Tuesday, 14 October 2008

Blissful Ignorance (Early Days #3)

Get It Down; 31 for 21

Once I had got over the initial shock of giving birth in such a dramatic way, and once the milk had 'come in', I quickly settled into having a new baby at home. The first 6 or 7 weeks were dreamy, and I remember feeling elated, full of joy and purpose, and soooo in love with my Thomas!

He was the cuddliest baby, and he spent hours 'snuggled' into me, his little floppy body tucked into a ball fitting neatly onto my tummy. It was like being pregnant, except it was much, much nicer...!!

He fed well although he did tend to choke very easily, and used to come up for air quite a lot more than Sam had. He was a 'well baby', according to the health visitor. He slept all the time, and I remember thinking what a good baby he was. At night time however, he 'squeaked' in his sleep and so he ended up on the landing just outside our bedroom door so that we could get some sleep!

Little did I know that we could have lost him at any time. The squeaking wasn't just a 'quirk'; it was because he was struggling to breathe. The reason he slept pretty much 22 hours out of 24 was that he was exhausted from the breathing and the feeding. Little did I know that in those weeks, he was in heart failure much of the time... I didn't know because no-one told me there was anything different about this baby!

After delivery, the useless midwife which had been 'supporting' me in labour washed him and put him on me to feed, roughly forcing my nipple into his mouth. She had obviously missed out on the part of her training which taught her to look out for any unusual features in a newborn... Because she was just desperate to get home, and so really didn't take a second glance at my baby. Never mind the slightly upwards-slanting eyes, the small, lower-set ears; the flat nasal bridge, the curved little fingers, the sandal-gap between his first 2 toes... Never mind his tiny little mouth, cute button nose, yellow tint and general floppiness.

But it wasn't just that one midwife. Oh no it didn't stop there! Absolutely no-one saw it; from junior health-care assistants to consultant paediatricians, whoever routinely happened to come into contact with Thomas didn't stop and look a little more closely.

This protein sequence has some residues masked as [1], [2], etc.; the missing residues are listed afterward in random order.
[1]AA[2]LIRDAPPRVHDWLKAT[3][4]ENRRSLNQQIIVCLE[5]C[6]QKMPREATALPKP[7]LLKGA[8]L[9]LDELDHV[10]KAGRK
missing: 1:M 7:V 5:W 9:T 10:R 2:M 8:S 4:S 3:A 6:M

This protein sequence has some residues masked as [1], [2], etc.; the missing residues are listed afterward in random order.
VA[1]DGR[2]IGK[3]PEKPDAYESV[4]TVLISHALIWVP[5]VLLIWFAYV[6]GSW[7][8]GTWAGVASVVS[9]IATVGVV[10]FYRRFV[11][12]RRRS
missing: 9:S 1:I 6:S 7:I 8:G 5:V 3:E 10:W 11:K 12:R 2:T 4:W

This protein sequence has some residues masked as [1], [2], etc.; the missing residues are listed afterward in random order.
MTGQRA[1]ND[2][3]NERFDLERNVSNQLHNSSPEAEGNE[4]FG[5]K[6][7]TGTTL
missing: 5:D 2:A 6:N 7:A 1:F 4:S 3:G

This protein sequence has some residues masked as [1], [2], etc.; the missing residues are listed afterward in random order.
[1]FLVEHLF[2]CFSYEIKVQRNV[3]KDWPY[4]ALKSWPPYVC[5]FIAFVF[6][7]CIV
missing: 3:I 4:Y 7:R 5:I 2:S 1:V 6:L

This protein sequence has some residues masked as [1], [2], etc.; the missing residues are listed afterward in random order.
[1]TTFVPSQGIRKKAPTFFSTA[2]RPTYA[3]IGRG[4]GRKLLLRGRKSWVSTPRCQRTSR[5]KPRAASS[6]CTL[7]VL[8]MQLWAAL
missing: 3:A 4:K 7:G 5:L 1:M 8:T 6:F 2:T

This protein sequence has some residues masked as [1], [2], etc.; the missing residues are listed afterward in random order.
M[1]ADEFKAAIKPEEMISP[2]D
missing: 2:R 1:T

Can you tell I am still reeling? Still angry?! Still bemused by the fact we were so let down by the maternity department after Tom's birth.


Don't they say 'ignorance is bliss'?? And those first weeks were just that: bliss. It felt like we were a proper family, and that our second son was going to be a piece of cake!

Little did I know that things were about to change... And that our entire world was about to get turned upside down.


  1. Rach, thanks so much for sharing this, I can tell that you are still feeling the anger and justifiably so. Praise God that He sustained Thomas and kept Him alive while he was struggling to breathe. When I was in hospital, I certainly felt that, while a lot of midwives are wonderful (and struggling daily with being understaffed and overworked), for some it's all a little too routine and they underestimate how crucial proper care is for new mothers.

  2. Oh my goodness, how scary looking back now to think your little one was struggling so to just keep breathing! And how sad that for so long no medical professional even caught it. What an amazing story - Tom is sure a fighter and God is sure our Protector!

  3. Wow, that seems completely crazy and neglectful! I'd be reeling for a while probably too! Glad the story had a happy ending. My goodness... I'd have lost my mind with worry if I'd not had an explanation for why Braska was coughing and hacking and turning blue at times in those 3 pre-surgery months.

  4. Wow- how ridiculous is that? I would be sooo mad. I tend to expect things like that from the medical establishment but not from midwives!


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